30 Nov 2016
St Mercurius of Smolensk, signed with a monogram and dated 1919.
Oil on canvas, 91.5 by 91.5 cm.
Provenance: Collection of B.H. Kean, New York.
Icons, Russian Pictures and Works of Art, Sotheby’s London, 15 December 1993, lot 29, illustrated.
Acquired at the above sale by the present owner.
Private collection, USA.
Literature: Nicholas Roerich, vol. 1, Samara, Agni Publishing House; Moscow, Fine Arts Academy Gallery; Zürich, Kunstberatung, 2008, p. 230, pl. 265, illustrated; p. 661, No. 265, listed with incorrect date 1918.
St Mercurius of Smolensk by Nicholas Roerich belongs to his large series of works dedicated to Russian saints. This series is a particularly important part of the artist’s oeuvre.
Roerich considered the First World War, which had engulfed Europe, as a global catastrophe. Empires fell, whole cities were laid waste and some of the most valued monuments of European history, repositories of the memory of many generations, were reduced to ashes. In that turbulent time, the artist turned to the history of the Tartar-Mongol invasions, the ruthless destructiveness of which reminded him of the contemporary events in Europe. Roerich created a series of works devoted to holy warriors and intercessors who defended Russia and the Christian faith at a time when all hope of rescue seemed vain. So from the fear and despair of The Doomed City (1914) and Glow (1914) Roerich moves on to hope and the expectation of salvation, as expressed in Prokopy the Righteous Diverts the Cloud of Stones from Veliky Ustyug (1914), Saint Nikolai of Mozhaisk (1916), Saint Mercurius of Smolensk (1918) and The Saints Boris and Gleb (1919).
Two versions of St Mercurius of Smolensk are known. The first, painted in 1918, from the collection of Dmitry Rubinstein, was reproduced in 1931 in a monograph devoted to the works of Roerich (A. Yaremenko, Nicholai Konstantinovich Roerich, His Life and Creations During the Past Forty Years, 1889–1929, New York, Central Book Trading Company, 1931, p. 13, pl. 60; p. 35, mentioned in the text). In this version, the protagonist is met as he enters the city by an angelic choir, which the artist places in the upper right section of the composition. It should be noted that Roerich had three major solo exhibitions in 1918–1920 in Stockholm, Helsinki and London. Many works from these exhibitions were sold to museums and private collections; and it is possible that this prompted him to replicate his most important paintings. In 1919 Roerich created a new version of St Mercurius of Smolensk, which – as was often the case with his replications – he did not enter into the list of original works.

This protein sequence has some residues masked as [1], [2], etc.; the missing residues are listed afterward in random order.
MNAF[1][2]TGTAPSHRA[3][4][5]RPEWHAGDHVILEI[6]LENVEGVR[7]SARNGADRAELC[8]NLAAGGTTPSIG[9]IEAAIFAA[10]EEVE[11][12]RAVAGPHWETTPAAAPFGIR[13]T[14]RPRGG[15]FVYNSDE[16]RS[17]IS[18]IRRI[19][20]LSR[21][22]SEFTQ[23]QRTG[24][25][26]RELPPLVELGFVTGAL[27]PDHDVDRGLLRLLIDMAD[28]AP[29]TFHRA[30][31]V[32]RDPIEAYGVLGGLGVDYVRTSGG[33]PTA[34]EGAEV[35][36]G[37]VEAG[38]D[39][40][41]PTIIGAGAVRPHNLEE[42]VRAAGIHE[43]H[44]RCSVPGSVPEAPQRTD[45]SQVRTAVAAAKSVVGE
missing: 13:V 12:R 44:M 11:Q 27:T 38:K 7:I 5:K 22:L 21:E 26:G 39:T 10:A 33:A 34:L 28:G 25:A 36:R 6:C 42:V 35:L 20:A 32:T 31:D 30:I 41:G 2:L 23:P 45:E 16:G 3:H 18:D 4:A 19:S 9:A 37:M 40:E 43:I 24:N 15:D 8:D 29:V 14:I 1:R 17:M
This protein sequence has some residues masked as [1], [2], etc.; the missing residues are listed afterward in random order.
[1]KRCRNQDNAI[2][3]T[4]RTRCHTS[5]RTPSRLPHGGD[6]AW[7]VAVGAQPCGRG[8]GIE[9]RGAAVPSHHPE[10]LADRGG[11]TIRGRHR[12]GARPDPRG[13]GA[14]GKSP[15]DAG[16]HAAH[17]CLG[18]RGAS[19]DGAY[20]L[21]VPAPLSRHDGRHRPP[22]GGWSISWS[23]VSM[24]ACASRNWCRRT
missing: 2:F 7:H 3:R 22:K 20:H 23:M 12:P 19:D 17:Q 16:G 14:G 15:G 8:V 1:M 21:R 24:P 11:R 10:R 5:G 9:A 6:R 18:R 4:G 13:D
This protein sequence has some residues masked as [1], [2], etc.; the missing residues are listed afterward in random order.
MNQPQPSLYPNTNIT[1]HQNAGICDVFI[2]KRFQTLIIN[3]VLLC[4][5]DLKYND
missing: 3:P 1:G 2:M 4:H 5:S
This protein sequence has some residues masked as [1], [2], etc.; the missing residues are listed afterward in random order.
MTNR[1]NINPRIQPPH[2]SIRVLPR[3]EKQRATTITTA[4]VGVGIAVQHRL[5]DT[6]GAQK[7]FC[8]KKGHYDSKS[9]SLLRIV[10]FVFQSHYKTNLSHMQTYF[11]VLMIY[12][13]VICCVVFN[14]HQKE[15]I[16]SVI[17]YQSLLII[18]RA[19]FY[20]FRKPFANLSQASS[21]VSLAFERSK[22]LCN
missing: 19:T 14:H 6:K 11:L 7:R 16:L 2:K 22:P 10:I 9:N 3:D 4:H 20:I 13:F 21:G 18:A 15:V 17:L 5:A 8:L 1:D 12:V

Initially, the new version was conceived as an exact replica of the 1918 composition. Infrared photography reveals the preparatory drawing, in which the figures of angels at the top right and a palace with a chapel to the left of the gates are clearly visible. But as the work progressed, Roerich decided to do something different. He removed the sketched choir and clouds and painted a mural on the facade of the gates, which depicted two angels sounding trumpets in honour of the hero. Thus, the heavenly host was made less obvious, intended to be noticed only by a more perceptive viewer. This rearrangement led to a reworking of the whole composition. The architecture on the left side of the original picture, which teemed with detail, is replaced by a more laconic image of a fortress tower. Overall, while the atmosphere on the 1918 version was jubilant (the colourful city, billowing, foam-like clouds, and angels in azure raiment), the version of 1919 is executed in a more austere and restrained manner, which Roerich deemed more appropriate to the nature of the martyrdom of Mercurius, who paid with his life for the rescue of Smolensk.
However, structural changes to the composition and, more importantly, the degree to which Roerich reinterpreted the emotional content of the painting, allow to view the offered work is an authentic version that reveals new facets of the existing subject. St Mercurius of Smolensk is an outstanding work from Nikolai Roerich’s Sancta series, one of the most important components of his oeuvre, which is now almost entirely held in museum collections.
We are grateful to the expert Olga Glebova, an art historian, for providing additional catalogue information.
Notes on symbols:
* Indicates 5% Import Duty Charge applies.
Ω Indicates 20% Import Duty Charge applies.
§ Indicates Artist's Resale Right applies.
† Indicates Standard VAT scheme applies, and the rate of 20% VAT will be charged on both hammer price and premium.